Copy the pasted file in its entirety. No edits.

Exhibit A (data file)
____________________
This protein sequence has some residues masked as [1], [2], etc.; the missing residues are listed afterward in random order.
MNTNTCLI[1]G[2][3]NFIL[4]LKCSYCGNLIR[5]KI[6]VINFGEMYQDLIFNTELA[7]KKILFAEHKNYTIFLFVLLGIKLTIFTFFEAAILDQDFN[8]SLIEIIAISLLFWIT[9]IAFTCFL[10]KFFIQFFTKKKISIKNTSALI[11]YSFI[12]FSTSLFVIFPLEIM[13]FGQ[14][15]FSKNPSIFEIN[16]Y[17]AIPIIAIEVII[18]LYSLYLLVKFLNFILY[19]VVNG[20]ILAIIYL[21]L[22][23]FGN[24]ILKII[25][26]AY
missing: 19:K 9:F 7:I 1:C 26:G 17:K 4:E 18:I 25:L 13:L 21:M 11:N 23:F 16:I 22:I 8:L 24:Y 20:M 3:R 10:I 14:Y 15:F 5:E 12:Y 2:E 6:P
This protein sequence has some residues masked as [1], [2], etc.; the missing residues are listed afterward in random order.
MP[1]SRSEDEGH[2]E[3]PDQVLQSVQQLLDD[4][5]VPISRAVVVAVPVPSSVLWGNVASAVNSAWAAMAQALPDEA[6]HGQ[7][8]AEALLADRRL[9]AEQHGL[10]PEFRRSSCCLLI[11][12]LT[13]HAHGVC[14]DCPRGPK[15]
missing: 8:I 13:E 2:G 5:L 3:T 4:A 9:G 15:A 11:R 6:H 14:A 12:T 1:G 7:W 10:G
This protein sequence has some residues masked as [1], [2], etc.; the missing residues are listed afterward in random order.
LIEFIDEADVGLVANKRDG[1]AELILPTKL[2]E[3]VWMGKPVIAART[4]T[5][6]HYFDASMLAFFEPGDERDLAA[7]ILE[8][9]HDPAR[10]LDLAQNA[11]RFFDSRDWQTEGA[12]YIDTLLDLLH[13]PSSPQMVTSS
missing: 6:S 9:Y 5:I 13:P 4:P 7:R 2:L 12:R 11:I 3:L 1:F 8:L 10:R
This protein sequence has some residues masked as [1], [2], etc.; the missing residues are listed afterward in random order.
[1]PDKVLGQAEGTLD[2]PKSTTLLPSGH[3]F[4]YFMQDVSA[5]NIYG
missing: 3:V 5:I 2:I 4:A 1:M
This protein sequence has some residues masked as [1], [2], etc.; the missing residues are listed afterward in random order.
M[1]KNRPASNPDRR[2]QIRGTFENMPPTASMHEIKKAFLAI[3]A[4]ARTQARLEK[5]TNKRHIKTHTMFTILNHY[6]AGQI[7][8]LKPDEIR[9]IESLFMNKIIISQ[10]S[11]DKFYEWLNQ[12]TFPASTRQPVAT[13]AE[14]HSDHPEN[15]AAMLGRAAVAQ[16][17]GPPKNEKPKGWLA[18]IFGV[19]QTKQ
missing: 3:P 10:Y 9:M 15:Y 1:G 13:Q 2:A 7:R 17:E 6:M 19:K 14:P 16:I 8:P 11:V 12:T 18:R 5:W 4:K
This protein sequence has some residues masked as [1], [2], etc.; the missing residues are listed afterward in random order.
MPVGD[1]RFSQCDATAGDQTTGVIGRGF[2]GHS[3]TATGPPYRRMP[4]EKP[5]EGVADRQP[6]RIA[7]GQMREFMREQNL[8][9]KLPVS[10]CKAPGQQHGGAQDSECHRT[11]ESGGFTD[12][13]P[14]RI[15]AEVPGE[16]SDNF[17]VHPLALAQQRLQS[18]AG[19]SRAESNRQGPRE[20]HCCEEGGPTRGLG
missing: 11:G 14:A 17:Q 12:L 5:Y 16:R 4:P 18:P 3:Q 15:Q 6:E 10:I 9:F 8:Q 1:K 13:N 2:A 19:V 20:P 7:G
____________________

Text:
This protein sequence has some residues masked as [1], [2], etc.; the missing residues are listed afterward in random order.
MNTNTCLI[1]G[2][3]NFIL[4]LKCSYCGNLIR[5]KI[6]VINFGEMYQDLIFNTELA[7]KKILFAEHKNYTIFLFVLLGIKLTIFTFFEAAILDQDFN[8]SLIEIIAISLLFWIT[9]IAFTCFL[10]KFFIQFFTKKKISIKNTSALI[11]YSFI[12]FSTSLFVIFPLEIM[13]FGQ[14][15]FSKNPSIFEIN[16]Y[17]AIPIIAIEVII[18]LYSLYLLVKFLNFILY[19]VVNG[20]ILAIIYL[21]L[22][23]FGN[24]ILKII[25][26]AY
missing: 19:K 9:F 7:I 1:C 26:G 17:K 4:E 18:I 25:L 13:L 21:M 11:N 23:F 16:I 22:I 8:L 24:Y 20:M 3:R 10:I 14:Y 15:F 5:E 12:Y 2:E 6:P
This protein sequence has some residues masked as [1], [2], etc.; the missing residues are listed afterward in random order.
MP[1]SRSEDEGH[2]E[3]PDQVLQSVQQLLDD[4][5]VPISRAVVVAVPVPSSVLWGNVASAVNSAWAAMAQALPDEA[6]HGQ[7][8]AEALLADRRL[9]AEQHGL[10]PEFRRSSCCLLI[11][12]LT[13]HAHGVC[14]DCPRGPK[15]
missing: 8:I 13:E 2:G 5:L 3:T 4:A 9:G 15:A 11:R 6:H 14:A 12:T 1:G 7:W 10:G
This protein sequence has some residues masked as [1], [2], etc.; the missing residues are listed afterward in random order.
LIEFIDEADVGLVANKRDG[1]AELILPTKL[2]E[3]VWMGKPVIAART[4]T[5][6]HYFDASMLAFFEPGDERDLAA[7]ILE[8][9]HDPAR[10]LDLAQNA[11]RFFDSRDWQTEGA[12]YIDTLLDLLH[13]PSSPQMVTSS
missing: 6:S 9:Y 5:I 13:P 4:P 7:R 2:L 12:R 11:I 3:L 1:F 8:L 10:R
This protein sequence has some residues masked as [1], [2], etc.; the missing residues are listed afterward in random order.
[1]PDKVLGQAEGTLD[2]PKSTTLLPSGH[3]F[4]YFMQDVSA[5]NIYG
missing: 3:V 5:I 2:I 4:A 1:M
This protein sequence has some residues masked as [1], [2], etc.; the missing residues are listed afterward in random order.
M[1]KNRPASNPDRR[2]QIRGTFENMPPTASMHEIKKAFLAI[3]A[4]ARTQARLEK[5]TNKRHIKTHTMFTILNHY[6]AGQI[7][8]LKPDEIR[9]IESLFMNKIIISQ[10]S[11]DKFYEWLNQ[12]TFPASTRQPVAT[13]AE[14]HSDHPEN[15]AAMLGRAAVAQ[16][17]GPPKNEKPKGWLA[18]IFGV[19]QTKQ
missing: 3:P 10:Y 9:M 15:Y 1:G 13:Q 2:A 7:R 17:E 6:M 19:K 14:P 16:I 8:P 11:V 12:T 18:R 5:W 4:K
This protein sequence has some residues masked as [1], [2], etc.; the missing residues are listed afterward in random order.
MPVGD[1]RFSQCDATAGDQTTGVIGRGF[2]GHS[3]TATGPPYRRMP[4]EKP[5]EGVADRQP[6]RIA[7]GQMREFMREQNL[8][9]KLPVS[10]CKAPGQQHGGAQDSECHRT[11]ESGGFTD[12][13]P[14]RI[15]AEVPGE[16]SDNF[17]VHPLALAQQRLQS[18]AG[19]SRAESNRQGPRE[20]HCCEEGGPTRGLG
missing: 11:G 14:A 17:Q 12:L 5:Y 16:R 4:P 18:P 3:Q 15:Q 6:E 10:I 9:F 8:Q 1:K 13:N 2:A 19:V 20:P 7:G